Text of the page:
Livestock Research for Rural Development 24 (12) 2012 Guide for preparation of papers LRRD Newsletter

Citation of this paper

Impacts of technology adoption on the quality of milk from smallholder farms in Wolayta, Southern Ethiopia

R Nebiyu, F Beyene*, Y T Giorgis**, B Kassa and F Kass

Ethiopian Institute of Agricultural Research, Holeta Centre, P.O. Box 31, Holetta, Ethiopia
* Wollega University P.O. Box 395, Nekemt, Ethiopia.
** Hawassa University P.O. Box 05, Hawassa, Ethiopia.


A study was conducted to assess impacts of building smallholder milk producers’ technical and material capacity on microbial quality of raw milk. Thirty women were selected and trained on good hygienic practices of milk production and products handling. They were also given milk handling equipments made of stainless steel. Milk samples were taken before and after the training.

Training brought positive impact on hygienic milk and milk products production and handling. Udder washing practice was improved by 32 % and use of individual towel to dry the udder was practiced by 53%. The training made 60 % women to use salt solution as teat dipping solution after milking. Cleaning milk and milk products vessels using hot water with the herbs was improved by 63.6 % through the training. The average shelf-life of milk, buttermilk and cottage cheese (1.27, 1.36 and 5.73 days) was enhanced after the training to 2.17, 2.57 and 7.17 days respectively. The training improved the mean scores of taste, aroma and appearance of milk by 29.8, 27.7 and 23.9 % respectively. The mean total bacterial and coliform loads of milk were significantly reduced by 13.8 and 31.8 % respectively through the training. The percent total solid, solid not fat, fat, protein, lactose and ash contents of milk produced in the study area were 13.8, 8.95, 5.35, 3.24, 4.53 and 0.71 respectively. Scarcity of material resources, untargeted training and extension services as well as lack of access to credit were identified as the main constraints of milk and milk products production and handling practices. Therefore, empowering and capacitating the target group through training and improving handling of milk and milk products would increase the quality and thus marketability of milk and milk products in the study area. 

Key words: capacity building, milk handling


Milk secreted from a healthy cow's udder is germ-free (O’Connor 1994), and contamination occurs during and after milking. With well-structured daily routines and awareness among the personnel, some are easier to control and improve the situation considerably than others. There are many factors that affect milk quality. Dirty udders and teats, milking and ancillary equipments, uncleanliness of milker, unhygienic milking environment, the water being used on the dairy farm and the general sanitation are the most important sources of contamination of milk (Giffel 2003). The components of milk and its physical and chemical properties provide a very favorable environment for the multiplication of microorganisms that are the common contaminants (O’Connor 1994). Their rapid growth, particularly at high ambient temperatures can cause marked deterioration, spoiling the milk for liquid consumption or process into milk products. This can be avoided by adopting the simple, basic rules of clean milk production (Lore et al 2006). 

The first step to set a high quality product with longer shelf life is to make sure that the production and handling is hygienic, which will result in fewer spoilage organisms in the products (Yilma and Faye 2006). In Ethiopia, various factors combine to compromise the hygienic quality of milk products: unhygienic production, handling, processing and marketing, absence of cooling system especially around the producers, prolonged transport time, as well as ineffectiveness of the regulatory systems and quality control structures (Lore et al 2006). The problem is compounded by local climatic conditions, where the high ambient temperature does not favor the preservation of the products in optimal conditions. In order to assure the quality and safety of milk and dairy products, the various stages in the milk value chain from production to consumption have to be under control. The management of the quality by risk analysis or identification of potential hazards linked to a product or a process (HACCP-type approach), must be applied along the whole supply chain (FAO/WHO). Critical key aspects with respect to milk and milk products are ensuring that raw materials are of the best quality, elimination of spoilage and pathogenic bacteria from raw milk and other raw materials by heat treatment, prevention of subsequent contamination, and growth limitation of undesirable microorganisms during storage prior to consumption.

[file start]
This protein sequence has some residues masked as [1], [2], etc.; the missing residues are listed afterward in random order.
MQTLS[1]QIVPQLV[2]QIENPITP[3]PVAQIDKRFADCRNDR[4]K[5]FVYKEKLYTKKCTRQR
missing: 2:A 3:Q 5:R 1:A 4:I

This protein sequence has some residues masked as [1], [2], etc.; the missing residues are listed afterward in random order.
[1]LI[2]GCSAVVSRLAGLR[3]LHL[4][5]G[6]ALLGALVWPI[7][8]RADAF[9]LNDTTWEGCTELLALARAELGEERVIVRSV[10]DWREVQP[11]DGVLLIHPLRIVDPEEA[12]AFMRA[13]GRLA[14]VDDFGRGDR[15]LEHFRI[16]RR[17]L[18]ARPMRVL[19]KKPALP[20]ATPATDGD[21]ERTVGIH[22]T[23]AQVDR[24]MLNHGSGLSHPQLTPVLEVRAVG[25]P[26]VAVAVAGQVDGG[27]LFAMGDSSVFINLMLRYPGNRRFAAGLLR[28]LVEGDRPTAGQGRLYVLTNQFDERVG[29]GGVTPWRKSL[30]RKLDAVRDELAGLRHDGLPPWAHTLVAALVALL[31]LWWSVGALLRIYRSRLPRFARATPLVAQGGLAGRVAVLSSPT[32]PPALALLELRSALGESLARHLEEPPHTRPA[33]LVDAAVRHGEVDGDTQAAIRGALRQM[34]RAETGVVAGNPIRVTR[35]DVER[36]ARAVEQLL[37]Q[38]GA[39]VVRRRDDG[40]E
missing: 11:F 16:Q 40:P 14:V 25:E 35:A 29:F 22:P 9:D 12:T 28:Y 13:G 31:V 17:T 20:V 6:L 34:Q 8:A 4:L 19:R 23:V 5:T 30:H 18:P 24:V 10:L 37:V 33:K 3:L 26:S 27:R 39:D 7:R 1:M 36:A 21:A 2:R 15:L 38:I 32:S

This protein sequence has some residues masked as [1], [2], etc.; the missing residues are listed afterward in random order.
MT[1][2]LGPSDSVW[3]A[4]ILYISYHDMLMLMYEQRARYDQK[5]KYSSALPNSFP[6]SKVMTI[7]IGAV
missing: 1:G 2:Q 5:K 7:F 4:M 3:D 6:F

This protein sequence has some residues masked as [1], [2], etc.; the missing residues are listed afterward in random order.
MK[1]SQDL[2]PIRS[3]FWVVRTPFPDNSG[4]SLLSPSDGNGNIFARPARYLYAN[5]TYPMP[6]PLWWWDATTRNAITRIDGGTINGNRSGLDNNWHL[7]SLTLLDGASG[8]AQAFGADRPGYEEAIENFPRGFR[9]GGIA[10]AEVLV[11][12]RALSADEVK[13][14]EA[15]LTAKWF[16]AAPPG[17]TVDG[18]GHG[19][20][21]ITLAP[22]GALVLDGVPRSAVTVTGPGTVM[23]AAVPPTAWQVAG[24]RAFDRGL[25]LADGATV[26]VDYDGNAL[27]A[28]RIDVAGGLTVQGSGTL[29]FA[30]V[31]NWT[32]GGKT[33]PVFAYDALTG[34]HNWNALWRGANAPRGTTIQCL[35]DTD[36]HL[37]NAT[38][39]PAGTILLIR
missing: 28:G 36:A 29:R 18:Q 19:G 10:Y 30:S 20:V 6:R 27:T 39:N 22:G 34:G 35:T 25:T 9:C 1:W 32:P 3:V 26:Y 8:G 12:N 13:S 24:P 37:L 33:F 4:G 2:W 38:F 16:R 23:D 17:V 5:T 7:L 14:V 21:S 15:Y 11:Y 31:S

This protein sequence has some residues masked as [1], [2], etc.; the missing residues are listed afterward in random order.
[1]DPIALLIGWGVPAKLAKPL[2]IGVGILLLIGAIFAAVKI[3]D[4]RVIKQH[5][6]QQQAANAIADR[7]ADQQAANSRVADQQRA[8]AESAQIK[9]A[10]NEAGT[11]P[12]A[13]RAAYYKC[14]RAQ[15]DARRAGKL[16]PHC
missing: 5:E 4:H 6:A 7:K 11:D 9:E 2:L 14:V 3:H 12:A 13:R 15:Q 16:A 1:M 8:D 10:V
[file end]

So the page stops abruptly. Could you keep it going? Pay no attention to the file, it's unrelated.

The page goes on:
In Wolayta  area much of the dairy works are undertaken by women (Mekonnen 2006). The implication of women targeted training on handling practices is not addressed. In the area milk production materials and techniques are traditional, and innovative methods are limited. The level of milk and milk products quality in the area is not also studied and limited work is done to improve the production, processing and marketing dairy products. Products from different households vary with respect to quality and thus local market demand. Poor quality products as assessed by the buyer’s organoleptic tests may not fetch attractive market prices and put the producers in a weak bargaining position.   

To improve the handling of milk and milk products, assessment of the existing practices is crucial. Therefore, the aim of this study was to assess the traditional and improved milk and milk products handling practices at the smallholder farmers’ level as well as to determine the composition and microbial quality of milk from traditional practice and compare it with improved handling practices adopted through training for further technological intervention. Also the study explores the effect of training on smallholder dairy development and ways of addressing the target groups (women) with the required skill and knowledge.  

Material and methods

Site description 

The study was conducted in Wolayta Zone (Figure 1). It is one of the administrative zones in Southern Nations, Nationalities and Peoples Regional State (SNNPRS) of Ethiopia with an altitude range from 1000 to 2000 meters above sea level (CSA 2004). The rainfall varies from around 1200 mm per annum in the high-lands to around 750 mm in the low-lands. Wolayta is known for its milk and butter production.

Figure 1. Map of Southern Ethiopia indicating Wolayta District at the north eastern part.